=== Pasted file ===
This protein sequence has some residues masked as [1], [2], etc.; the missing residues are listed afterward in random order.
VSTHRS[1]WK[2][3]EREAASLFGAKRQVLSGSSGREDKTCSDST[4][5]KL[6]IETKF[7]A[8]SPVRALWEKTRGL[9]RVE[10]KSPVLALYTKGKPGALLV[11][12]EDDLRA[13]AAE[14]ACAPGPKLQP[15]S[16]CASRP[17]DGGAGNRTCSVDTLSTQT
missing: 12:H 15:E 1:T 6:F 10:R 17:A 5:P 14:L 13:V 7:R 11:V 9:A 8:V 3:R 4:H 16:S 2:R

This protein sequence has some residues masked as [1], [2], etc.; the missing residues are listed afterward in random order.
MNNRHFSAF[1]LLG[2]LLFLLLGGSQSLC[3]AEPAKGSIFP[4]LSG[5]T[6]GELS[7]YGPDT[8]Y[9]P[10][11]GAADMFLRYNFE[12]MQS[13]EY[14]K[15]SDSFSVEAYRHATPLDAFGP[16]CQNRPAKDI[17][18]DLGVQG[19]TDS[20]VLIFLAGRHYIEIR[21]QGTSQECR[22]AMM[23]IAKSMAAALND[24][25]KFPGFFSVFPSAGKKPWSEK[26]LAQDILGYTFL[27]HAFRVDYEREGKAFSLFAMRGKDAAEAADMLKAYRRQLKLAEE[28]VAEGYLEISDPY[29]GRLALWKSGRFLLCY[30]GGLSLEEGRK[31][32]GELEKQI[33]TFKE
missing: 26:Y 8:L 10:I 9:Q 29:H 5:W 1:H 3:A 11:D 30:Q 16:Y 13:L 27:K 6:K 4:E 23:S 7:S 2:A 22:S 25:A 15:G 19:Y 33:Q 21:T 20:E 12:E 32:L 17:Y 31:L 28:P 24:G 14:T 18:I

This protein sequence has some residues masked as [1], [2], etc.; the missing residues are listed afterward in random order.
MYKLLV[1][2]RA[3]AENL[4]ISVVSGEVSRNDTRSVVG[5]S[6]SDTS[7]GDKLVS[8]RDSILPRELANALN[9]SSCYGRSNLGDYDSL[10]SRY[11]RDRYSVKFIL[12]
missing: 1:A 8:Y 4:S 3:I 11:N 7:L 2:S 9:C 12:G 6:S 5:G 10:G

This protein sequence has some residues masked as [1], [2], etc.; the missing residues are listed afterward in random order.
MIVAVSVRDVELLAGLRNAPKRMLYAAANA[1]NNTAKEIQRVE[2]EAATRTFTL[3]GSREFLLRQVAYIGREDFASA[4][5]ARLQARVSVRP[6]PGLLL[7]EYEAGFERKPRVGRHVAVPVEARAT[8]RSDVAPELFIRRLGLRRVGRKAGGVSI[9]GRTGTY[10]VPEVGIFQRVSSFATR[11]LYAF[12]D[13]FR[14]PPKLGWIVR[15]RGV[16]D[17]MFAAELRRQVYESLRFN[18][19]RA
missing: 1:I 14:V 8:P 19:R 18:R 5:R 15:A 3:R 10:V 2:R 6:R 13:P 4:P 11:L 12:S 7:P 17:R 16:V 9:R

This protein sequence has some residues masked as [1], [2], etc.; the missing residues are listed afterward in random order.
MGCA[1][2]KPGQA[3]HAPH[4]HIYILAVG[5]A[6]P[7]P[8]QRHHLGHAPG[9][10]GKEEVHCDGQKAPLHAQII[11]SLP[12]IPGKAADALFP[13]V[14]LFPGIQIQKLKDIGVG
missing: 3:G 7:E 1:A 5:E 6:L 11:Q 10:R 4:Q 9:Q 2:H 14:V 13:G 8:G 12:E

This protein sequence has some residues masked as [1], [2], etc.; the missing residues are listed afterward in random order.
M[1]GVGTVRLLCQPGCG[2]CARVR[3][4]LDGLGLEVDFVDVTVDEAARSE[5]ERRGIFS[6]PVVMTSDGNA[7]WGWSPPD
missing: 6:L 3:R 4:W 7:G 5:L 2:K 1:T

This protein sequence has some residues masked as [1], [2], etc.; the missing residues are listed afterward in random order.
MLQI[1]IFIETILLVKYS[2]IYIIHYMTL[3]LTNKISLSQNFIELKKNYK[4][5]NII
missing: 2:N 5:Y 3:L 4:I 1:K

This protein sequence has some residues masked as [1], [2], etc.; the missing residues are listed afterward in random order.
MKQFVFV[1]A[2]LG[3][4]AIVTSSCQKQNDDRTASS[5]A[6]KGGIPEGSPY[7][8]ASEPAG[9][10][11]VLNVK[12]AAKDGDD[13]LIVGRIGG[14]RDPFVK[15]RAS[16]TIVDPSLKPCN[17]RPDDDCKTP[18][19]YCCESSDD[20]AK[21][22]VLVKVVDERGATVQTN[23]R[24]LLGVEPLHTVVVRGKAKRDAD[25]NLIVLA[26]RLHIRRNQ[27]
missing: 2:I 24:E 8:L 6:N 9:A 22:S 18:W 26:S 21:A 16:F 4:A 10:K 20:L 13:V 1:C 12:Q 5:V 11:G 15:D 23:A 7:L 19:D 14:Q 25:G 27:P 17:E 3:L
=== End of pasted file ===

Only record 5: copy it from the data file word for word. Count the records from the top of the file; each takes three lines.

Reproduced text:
This protein sequence has some residues masked as [1], [2], etc.; the missing residues are listed afterward in random order.
MGCA[1][2]KPGQA[3]HAPH[4]HIYILAVG[5]A[6]P[7]P[8]QRHHLGHAPG[9][10]GKEEVHCDGQKAPLHAQII[11]SLP[12]IPGKAADALFP[13]V[14]LFPGIQIQKLKDIGVG
missing: 3:G 7:E 1:A 5:E 6:L 11:Q 10:R 4:Q 9:Q 2:H 14:V 13:G 8:G 12:E